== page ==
In Theorem 1.4 the well-posedness of is used to show that the first two integral terms of equation (1.8) evaluate to zero. Under the map , maps to , the interior of its complement; we exploit this fact together with Theorem 1.1 to show the decay of

This maximally generalises of the arguments of Pelloni and Chilton in the sense that the deformation of contours cannot yield a series representation of the solution to if is ill-posed.

Theorem 1.1 is useful because it reduces the complexity of the analysis necessary to prove that a particular initial-boundary value problem is well-posed but its use still requires some asymptotic analysis. It would be preferable to give a condition that may be validated by inspection of the boundary coefficient matrix and is sufficient for well-posedness. We discuss such criteria in Section 5.

Section 5 also contains a proof of the following result, complementing Theorem 1.4. This theorem highlights the essential difference between odd order problems, whose well-posedness depends upon the direction coefficient, and even order problems, whose well-posedness is determined by the boundary coefficient matrix only.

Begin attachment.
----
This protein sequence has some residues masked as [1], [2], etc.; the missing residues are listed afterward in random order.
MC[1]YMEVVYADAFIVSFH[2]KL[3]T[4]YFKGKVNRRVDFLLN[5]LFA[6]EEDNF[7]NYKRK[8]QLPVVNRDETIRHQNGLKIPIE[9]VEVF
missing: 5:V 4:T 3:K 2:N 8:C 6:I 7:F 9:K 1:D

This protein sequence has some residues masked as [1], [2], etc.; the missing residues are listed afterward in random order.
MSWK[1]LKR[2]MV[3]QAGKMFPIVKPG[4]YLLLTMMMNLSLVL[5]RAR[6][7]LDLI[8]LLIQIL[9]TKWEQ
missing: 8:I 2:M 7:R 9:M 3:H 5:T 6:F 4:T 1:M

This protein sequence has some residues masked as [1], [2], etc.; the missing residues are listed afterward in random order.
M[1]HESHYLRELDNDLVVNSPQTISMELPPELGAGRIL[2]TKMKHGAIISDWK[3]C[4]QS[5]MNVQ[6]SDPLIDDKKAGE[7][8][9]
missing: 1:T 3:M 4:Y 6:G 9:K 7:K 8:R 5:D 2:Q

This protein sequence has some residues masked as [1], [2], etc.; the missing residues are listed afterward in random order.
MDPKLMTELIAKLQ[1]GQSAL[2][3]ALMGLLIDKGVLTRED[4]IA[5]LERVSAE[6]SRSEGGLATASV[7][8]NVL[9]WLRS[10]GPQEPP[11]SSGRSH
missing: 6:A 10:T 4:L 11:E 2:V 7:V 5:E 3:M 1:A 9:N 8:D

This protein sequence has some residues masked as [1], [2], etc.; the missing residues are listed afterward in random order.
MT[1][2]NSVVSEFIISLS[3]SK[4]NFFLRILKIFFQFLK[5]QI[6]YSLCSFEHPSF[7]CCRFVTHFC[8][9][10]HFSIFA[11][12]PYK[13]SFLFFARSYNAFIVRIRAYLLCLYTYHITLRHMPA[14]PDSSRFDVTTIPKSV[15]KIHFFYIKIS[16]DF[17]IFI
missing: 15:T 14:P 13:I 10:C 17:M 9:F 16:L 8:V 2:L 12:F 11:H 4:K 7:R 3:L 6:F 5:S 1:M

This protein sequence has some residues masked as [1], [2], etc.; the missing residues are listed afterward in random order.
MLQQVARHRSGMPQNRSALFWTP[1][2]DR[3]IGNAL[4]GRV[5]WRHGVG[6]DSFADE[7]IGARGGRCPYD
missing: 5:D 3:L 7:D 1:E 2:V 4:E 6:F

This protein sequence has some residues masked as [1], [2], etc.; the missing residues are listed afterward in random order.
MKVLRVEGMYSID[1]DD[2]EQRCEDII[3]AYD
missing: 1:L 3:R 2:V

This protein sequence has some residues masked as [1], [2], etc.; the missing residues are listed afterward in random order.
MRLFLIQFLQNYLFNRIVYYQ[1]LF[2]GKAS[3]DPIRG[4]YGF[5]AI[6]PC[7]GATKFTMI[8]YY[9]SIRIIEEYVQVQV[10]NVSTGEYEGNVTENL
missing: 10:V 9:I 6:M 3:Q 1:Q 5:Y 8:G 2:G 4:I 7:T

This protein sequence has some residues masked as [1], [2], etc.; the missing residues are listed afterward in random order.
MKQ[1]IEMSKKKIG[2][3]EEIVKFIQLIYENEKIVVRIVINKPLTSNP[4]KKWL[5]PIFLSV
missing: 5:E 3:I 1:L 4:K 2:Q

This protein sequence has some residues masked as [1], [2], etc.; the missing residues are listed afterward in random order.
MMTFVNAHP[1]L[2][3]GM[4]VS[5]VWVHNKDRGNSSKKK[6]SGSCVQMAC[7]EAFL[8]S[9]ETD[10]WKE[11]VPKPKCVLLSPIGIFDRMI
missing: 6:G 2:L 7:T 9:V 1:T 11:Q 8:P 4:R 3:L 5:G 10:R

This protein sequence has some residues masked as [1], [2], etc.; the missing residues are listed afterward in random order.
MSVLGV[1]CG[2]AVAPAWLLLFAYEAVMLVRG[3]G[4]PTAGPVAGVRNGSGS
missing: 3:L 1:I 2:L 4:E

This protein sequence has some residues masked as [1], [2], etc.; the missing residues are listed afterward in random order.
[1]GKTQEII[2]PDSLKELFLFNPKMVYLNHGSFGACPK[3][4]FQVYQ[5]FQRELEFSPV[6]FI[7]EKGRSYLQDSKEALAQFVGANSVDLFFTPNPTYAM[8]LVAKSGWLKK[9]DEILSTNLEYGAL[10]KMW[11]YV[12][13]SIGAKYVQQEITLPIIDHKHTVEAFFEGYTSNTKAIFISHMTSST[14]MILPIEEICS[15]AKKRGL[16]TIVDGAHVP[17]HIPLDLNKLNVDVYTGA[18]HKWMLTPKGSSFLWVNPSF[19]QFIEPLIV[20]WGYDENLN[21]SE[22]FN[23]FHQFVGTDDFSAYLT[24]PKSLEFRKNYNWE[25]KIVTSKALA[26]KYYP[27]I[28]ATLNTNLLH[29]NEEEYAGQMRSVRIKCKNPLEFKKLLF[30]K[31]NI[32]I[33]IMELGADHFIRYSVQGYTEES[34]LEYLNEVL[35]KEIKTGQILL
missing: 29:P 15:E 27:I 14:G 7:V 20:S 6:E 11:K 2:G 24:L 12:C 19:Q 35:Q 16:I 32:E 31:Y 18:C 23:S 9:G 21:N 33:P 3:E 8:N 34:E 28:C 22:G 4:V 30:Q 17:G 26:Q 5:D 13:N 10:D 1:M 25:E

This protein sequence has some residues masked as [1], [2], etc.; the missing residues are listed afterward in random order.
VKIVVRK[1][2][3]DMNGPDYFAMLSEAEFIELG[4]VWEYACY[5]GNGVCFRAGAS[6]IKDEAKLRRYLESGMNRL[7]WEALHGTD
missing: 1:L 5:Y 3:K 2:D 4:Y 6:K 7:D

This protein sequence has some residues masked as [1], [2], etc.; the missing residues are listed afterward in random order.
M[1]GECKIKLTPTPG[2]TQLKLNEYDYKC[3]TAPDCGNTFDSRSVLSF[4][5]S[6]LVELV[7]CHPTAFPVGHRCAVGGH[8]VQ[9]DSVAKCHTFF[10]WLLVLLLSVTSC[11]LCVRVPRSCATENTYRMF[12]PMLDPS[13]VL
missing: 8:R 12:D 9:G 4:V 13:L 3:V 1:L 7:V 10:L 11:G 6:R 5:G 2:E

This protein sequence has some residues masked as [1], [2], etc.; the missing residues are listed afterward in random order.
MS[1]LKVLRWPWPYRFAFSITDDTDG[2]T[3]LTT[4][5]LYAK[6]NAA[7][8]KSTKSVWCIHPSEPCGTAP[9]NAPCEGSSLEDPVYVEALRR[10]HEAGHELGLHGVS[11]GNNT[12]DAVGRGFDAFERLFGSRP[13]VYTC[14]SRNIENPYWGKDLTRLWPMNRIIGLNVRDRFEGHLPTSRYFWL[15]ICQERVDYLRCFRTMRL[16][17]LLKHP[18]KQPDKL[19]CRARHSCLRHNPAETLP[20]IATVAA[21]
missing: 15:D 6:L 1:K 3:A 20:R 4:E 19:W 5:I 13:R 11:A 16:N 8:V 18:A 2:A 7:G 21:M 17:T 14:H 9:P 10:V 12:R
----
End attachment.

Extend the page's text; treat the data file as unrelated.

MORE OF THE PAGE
Theorem 1.5.

Let be even and . Using the notation of Theorem 1.4, the problem is well-posed if and only if is well-posed.

In Section 6 we investigate the PDE discrete spectrum, the set of zeros of the PDE characteristic determinant. We prove a technical lemma, describing the distribution of the which is used in the earlier sections. Under certain conditions we are able to exploit symmetry arguments to improve upon the general results Langer presents [11] for the particular exponential polynomials of interest.

2 Implicit solution of IBVP

In Section 2.1 we give the standard results of Fokas’ unified transform method in the notation of this work. In Section 2.2 we state and prove Lemma 2.6, the generalised spectral Dirichlet to Neumann map. In Section 2.3 we apply the map to the formal results of Section 2.1, concluding the proof of Theorem 1.2. The latter two sections contain formal definitions of many of the terms and much of the notation used throughout this work.